for November 3, 1993. (Compl., Apps. T, V). On October 1, 1993, Gerber filed a complaint in this matter, and on October 6, 1993 he moved for interim relief. On November 2, 1992, the Secretary moved to dismiss the complaint pursuant to Fed. R. Civ. P. 12(b)(1) for lack of jurisdiction. On May 20, 1994, Judge Jacobs issued a decision waiving a portion of the overpayment to Gerber. This decision is currently pending before the Appeals Council.
Gerber argues that he has been harmed by unjustifiable delays while awaiting the Secretary's final decision and as such is entitled to interim relief. The interim relief he seeks would enjoin the Secretary from deducting $ 50 from his monthly benefits.
In response, the Secretary argues that judicial review is only available for "a final decision of the Secretary made after a hearing" (42 U.S.C. § 405(g)), and that there is no final decision in this instance. Thus, the Secretary argues, this court does not have jurisdiction pursuant to the statute.
Indeed, Gerber does not dispute that there has been no final decision in his case. Rather, Gerber argues that the exhaustion of remedies doctrine may be waived under certain circumstances and that this is one such situation.
The final decision required by statute consists of two elements: "(i) the 'jurisdictional', non-waivable requirement that a claim for benefits has been presented to the Secretary and (ii) the "waivable" requirement that the administrative remedies prescribed by the Secretary have been exhausted." City of New York v. Heckler, 742 F.2d 729, 734 (2d Cir. 1984), aff'd sub nom. Bowen v. City of New York, 476 U.S. 467, 106 S. Ct. 2022, 90 L. Ed. 2d 462 (1986) (quoting Mathews v. Eldridge, 424 U.S. 319, 328-30, 47 L. Ed. 2d 18, 96 S. Ct. 893 (1976) and Weinberger v. Salfi, 422 U.S. 749, 764-65, 45 L. Ed. 2d 522, 95 S. Ct. 2457 (1975)). Gerber has met the first, non-waivable, element by pursuing this claim. Id. at 736 (all a claimant need do is specifically present the claim that his benefits should not be terminated).
Although ordinarily it is within the Secretary's discretion to waive the exhaustion requirement, the second element of a final decision, "cases may arise where a claimant's interest in having a particular issue resolved promptly is so great that deference to the agency's judgment is inappropriate." Bowen, 476 U.S. at 483 (quoting Matthews, 424 U.S. at 330). In addition, a waiver of administrative exhaustion is appropriate when it does not detract from the underlying principles of the exhaustion doctrine. "Exhaustion is generally required as a matter of preventing premature interference with agency processes, so that the agency may function efficiently and so that it may have an opportunity to correct its own errors, to afford the parties and the courts the benefit of its experience and expertise, and to compile a record which is adequate for judicial review." Bowen, 476 U.S. at 484 (quoting Weinberger v. Salfi, 422 U.S. at 765).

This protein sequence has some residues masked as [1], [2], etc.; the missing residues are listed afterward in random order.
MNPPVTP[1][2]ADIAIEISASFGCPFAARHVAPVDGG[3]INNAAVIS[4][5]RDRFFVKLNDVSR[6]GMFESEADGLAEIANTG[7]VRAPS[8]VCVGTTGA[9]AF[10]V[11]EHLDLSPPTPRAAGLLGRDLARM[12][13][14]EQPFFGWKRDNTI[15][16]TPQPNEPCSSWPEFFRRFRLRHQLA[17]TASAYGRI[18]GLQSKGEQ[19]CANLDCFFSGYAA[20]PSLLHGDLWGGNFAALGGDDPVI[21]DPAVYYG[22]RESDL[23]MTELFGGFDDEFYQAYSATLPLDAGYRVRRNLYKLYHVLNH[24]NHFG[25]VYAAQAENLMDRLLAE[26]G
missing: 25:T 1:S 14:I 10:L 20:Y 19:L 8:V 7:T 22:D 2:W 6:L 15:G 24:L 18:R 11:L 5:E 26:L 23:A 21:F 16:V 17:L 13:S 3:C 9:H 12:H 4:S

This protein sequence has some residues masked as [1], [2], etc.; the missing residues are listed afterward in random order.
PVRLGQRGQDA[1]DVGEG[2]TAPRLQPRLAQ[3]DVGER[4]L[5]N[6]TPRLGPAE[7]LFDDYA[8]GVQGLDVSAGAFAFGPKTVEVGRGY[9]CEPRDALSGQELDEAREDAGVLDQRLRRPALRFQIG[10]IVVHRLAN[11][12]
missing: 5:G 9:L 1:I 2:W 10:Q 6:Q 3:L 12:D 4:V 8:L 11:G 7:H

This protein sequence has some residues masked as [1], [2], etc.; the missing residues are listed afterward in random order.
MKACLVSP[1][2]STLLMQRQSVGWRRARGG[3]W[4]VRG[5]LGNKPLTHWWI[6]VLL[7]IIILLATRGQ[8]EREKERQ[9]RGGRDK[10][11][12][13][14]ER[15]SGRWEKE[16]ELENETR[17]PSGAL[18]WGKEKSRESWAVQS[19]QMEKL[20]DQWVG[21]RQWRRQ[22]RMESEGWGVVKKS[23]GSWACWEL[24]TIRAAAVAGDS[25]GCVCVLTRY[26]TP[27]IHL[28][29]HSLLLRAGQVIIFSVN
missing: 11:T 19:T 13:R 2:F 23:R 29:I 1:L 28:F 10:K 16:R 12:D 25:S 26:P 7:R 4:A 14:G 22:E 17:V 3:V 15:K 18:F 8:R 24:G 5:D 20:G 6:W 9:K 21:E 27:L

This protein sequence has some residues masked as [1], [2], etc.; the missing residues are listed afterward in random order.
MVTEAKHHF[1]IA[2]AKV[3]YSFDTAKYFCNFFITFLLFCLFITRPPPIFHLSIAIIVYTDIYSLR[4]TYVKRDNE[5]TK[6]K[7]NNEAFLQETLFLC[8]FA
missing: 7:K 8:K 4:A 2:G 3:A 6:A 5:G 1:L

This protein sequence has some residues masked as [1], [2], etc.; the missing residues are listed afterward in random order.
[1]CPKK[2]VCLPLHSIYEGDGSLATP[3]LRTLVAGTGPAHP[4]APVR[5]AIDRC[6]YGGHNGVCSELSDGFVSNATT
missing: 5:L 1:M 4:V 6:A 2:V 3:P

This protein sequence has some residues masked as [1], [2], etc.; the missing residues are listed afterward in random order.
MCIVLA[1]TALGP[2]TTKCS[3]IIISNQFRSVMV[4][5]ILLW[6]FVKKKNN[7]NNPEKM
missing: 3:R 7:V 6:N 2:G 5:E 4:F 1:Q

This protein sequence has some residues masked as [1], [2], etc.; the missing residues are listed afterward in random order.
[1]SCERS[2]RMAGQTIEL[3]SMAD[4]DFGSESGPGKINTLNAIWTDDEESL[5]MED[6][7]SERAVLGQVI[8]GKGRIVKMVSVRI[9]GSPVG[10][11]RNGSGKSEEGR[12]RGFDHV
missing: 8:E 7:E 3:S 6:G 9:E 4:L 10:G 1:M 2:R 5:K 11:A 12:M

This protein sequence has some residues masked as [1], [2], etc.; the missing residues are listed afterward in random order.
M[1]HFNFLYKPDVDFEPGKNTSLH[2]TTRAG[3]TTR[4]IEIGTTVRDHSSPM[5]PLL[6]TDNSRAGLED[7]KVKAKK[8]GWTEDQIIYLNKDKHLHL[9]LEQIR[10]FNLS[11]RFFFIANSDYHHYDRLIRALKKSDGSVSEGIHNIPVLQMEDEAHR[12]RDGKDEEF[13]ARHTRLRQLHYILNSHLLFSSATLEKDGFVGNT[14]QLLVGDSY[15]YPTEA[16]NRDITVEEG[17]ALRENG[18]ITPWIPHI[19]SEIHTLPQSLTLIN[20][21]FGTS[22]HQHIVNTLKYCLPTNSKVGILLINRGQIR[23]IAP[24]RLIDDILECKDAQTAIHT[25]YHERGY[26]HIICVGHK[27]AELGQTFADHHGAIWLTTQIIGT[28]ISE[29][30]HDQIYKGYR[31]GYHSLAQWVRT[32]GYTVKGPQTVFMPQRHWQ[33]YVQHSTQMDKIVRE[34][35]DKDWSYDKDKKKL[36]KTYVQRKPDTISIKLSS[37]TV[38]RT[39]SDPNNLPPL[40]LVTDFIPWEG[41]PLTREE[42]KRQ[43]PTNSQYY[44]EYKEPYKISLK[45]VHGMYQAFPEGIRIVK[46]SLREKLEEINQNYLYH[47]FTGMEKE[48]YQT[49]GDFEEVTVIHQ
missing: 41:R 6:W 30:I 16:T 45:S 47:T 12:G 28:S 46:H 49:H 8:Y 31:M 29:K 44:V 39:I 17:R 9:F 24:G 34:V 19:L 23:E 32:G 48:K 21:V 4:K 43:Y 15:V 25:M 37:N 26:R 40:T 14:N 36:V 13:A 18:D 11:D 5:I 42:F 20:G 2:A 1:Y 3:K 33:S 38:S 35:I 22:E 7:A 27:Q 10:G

Thus, "the Supreme Court has approved judicial waiver where plaintiff's legal claims are collateral to the demand for benefits, where exhaustion would be futile, or where the harm pending exhaustion would be irreparable." City of New York v. Heckler, 742 F.2d at 736 (quoting Matthews, 319 U.S. at 330-32). In applying this test, the Second Circuit "adopted a more general approach, balancing the competing considerations to arrive at a just result under the circumstances presented." Id.
The SSA took three years to determine that Gerber's trial work period began in 1981 rather than 1988. Furthermore, after another three years, the SSA still has not come to a final decision about the merits of this case. In fact, after two hearings, Judge Jacobs has already partly decided the case in Gerber's favor. If one considers that the issues before the SSA stem from 1981, there is no doubt that this delay is unconscionable. Indeed, only because Gerber was one of the successful class action plaintiffs in Bowen, did the start date of his trial work period become an issue. As the SSA has had more than ample time to use its expertise to sort out Mr. Gerber's benefits, the policies underlying the exhaustion doctrine can be accomplished only by waiving exhaustion in this instance.
Moreover, as in Bowen, the relief sought by Gerber in this court is collateral to his SSD claims. Gerber is solely dependent on SSD income. For him, the $ 50 monthly deduction from those benefits is not insignificant. (Gerber Aff. P 33). And in Bowen itself, the Court held that "the claimants in this case would be irreparably injured were the exhaustion requirement now enforced against them. . . . The ordeal of having to go through the administrative appeal process may trigger a severe medical setback. Many persons have been hospitalized due to the trauma of having disability benefits cut off." Id. at 483-84.
Accordingly, for the foregoing reasons, Gerber's motion for interim relief is granted and the Secretary's motion to dismiss is denied.
DATED: New York, New York
June 15, 1994
KEVIN THOMAS DUFFY, U.S.D.J.